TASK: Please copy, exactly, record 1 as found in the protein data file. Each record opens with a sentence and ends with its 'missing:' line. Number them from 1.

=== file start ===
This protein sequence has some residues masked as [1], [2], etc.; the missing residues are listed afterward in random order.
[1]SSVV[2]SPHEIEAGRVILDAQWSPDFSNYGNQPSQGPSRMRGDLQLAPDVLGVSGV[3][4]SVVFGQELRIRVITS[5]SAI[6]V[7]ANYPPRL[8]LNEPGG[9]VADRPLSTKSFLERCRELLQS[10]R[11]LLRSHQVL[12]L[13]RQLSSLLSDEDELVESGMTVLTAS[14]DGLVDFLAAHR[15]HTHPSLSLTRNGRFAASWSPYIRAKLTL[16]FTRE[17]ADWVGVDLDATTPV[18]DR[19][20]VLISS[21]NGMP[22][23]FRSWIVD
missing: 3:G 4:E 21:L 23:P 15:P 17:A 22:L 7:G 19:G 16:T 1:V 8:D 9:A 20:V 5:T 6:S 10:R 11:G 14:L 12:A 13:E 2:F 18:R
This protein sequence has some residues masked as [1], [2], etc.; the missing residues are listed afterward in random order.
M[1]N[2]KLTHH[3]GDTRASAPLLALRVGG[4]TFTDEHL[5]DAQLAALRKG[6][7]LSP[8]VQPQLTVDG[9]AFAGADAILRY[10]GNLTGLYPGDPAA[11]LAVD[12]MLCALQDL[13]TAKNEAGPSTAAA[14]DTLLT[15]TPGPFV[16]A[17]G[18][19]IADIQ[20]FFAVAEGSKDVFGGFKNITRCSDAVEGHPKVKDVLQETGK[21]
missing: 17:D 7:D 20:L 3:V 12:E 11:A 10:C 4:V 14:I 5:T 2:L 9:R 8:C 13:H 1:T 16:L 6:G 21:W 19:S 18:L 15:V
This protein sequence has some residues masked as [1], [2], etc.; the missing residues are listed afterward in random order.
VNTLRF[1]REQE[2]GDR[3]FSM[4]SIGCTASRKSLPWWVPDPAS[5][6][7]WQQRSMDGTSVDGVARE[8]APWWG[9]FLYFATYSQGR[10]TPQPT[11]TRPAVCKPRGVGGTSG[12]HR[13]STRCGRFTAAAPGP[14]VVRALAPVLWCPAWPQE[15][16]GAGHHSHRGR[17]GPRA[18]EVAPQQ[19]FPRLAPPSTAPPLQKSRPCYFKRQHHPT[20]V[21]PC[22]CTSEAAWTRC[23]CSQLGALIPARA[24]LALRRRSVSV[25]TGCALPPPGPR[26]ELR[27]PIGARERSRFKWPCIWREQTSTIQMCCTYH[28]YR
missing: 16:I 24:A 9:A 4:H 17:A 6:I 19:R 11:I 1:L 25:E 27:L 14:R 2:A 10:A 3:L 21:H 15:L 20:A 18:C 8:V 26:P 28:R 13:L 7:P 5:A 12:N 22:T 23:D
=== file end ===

This protein sequence has some residues masked as [1], [2], etc.; the missing residues are listed afterward in random order.
[1]SSVV[2]SPHEIEAGRVILDAQWSPDFSNYGNQPSQGPSRMRGDLQLAPDVLGVSGV[3][4]SVVFGQELRIRVITS[5]SAI[6]V[7]ANYPPRL[8]LNEPGG[9]VADRPLSTKSFLERCRELLQS[10]R[11]LLRSHQVL[12]L[13]RQLSSLLSDEDELVESGMTVLTAS[14]DGLVDFLAAHR[15]HTHPSLSLTRNGRFAASWSPYIRAKLTL[16]FTRE[17]ADWVGVDLDATTPV[18]DR[19][20]VLISS[21]NGMP[22][23]FRSWIVD
missing: 3:G 4:E 21:L 23:P 15:P 17:A 22:L 7:G 19:G 16:T 1:V 8:D 9:A 20:V 5:T 6:S 10:R 11:G 14:L 12:A 13:E 2:F 18:R